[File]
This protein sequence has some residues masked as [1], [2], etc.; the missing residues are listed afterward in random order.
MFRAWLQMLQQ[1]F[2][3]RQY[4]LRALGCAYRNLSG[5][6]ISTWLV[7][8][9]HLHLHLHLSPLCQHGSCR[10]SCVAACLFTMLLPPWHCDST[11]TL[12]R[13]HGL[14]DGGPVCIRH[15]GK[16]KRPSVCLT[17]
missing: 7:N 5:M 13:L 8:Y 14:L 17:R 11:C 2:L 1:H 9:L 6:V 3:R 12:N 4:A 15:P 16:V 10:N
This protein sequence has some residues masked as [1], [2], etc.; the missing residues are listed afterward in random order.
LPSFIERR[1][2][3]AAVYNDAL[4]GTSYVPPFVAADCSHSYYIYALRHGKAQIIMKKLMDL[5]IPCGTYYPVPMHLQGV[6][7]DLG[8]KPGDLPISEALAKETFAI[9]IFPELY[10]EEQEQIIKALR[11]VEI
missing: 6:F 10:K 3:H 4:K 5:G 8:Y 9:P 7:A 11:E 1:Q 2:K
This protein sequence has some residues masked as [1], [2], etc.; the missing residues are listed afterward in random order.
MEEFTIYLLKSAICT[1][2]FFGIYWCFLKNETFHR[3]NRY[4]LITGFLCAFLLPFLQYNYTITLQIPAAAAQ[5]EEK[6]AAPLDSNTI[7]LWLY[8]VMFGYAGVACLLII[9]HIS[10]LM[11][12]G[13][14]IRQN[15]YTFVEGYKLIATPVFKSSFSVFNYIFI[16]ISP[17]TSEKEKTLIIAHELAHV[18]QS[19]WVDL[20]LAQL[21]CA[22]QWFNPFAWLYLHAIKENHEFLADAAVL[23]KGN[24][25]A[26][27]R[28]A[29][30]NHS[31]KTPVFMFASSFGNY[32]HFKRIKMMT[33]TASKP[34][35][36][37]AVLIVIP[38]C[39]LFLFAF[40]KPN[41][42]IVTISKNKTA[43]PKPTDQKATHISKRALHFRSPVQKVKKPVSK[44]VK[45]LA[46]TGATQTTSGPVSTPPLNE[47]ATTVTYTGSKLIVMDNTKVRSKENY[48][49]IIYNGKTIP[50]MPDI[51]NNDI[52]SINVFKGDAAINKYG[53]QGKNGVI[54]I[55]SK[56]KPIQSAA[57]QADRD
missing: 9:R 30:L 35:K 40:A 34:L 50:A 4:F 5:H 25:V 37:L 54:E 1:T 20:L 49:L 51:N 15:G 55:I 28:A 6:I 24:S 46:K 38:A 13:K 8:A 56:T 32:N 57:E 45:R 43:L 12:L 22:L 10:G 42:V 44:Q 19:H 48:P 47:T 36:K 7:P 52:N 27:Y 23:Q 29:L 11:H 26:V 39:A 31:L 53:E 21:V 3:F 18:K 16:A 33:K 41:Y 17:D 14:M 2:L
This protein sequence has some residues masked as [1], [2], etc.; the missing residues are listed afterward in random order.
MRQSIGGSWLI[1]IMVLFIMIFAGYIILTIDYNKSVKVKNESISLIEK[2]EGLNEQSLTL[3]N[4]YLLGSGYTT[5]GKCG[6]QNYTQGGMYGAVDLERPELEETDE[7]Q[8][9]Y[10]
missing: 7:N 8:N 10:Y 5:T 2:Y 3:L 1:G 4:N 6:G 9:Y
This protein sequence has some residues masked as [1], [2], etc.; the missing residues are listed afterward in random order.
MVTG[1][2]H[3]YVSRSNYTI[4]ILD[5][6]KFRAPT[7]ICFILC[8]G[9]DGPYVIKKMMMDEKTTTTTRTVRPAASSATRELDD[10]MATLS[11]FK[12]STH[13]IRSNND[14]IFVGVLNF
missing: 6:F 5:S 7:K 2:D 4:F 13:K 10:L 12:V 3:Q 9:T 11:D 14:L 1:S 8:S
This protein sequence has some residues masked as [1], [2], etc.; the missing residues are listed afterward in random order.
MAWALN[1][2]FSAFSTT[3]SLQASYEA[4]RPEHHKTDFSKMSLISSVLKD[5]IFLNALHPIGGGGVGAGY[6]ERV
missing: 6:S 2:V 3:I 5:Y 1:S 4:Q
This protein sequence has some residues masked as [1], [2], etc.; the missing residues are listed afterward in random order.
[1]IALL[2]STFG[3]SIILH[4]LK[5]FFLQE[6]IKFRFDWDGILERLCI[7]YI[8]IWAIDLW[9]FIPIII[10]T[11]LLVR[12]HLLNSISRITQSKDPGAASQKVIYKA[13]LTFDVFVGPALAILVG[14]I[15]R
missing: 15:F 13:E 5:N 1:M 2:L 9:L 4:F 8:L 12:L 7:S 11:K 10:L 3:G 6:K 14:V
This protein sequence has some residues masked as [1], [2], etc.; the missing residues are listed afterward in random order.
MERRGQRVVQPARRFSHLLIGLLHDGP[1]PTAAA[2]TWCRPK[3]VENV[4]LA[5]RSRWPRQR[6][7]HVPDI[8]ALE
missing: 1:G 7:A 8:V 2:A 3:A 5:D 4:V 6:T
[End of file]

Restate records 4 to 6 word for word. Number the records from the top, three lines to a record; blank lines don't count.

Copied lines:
This protein sequence has some residues masked as [1], [2], etc.; the missing residues are listed afterward in random order.
MRQSIGGSWLI[1]IMVLFIMIFAGYIILTIDYNKSVKVKNESISLIEK[2]EGLNEQSLTL[3]N[4]YLLGSGYTT[5]GKCG[6]QNYTQGGMYGAVDLERPELEETDE[7]Q[8][9]Y[10]
missing: 7:N 8:N 10:Y 5:T 2:Y 3:L 1:G 4:N 6:G 9:Y
This protein sequence has some residues masked as [1], [2], etc.; the missing residues are listed afterward in random order.
MVTG[1][2]H[3]YVSRSNYTI[4]ILD[5][6]KFRAPT[7]ICFILC[8]G[9]DGPYVIKKMMMDEKTTTTTRTVRPAASSATRELDD[10]MATLS[11]FK[12]STH[13]IRSNND[14]IFVGVLNF
missing: 6:F 5:S 7:K 2:D 4:F 13:K 10:L 12:V 3:Q 9:T 11:D 14:L 1:S 8:S
This protein sequence has some residues masked as [1], [2], etc.; the missing residues are listed afterward in random order.
MAWALN[1][2]FSAFSTT[3]SLQASYEA[4]RPEHHKTDFSKMSLISSVLKD[5]IFLNALHPIGGGGVGAGY[6]ERV
missing: 6:S 2:V 3:I 5:Y 1:S 4:Q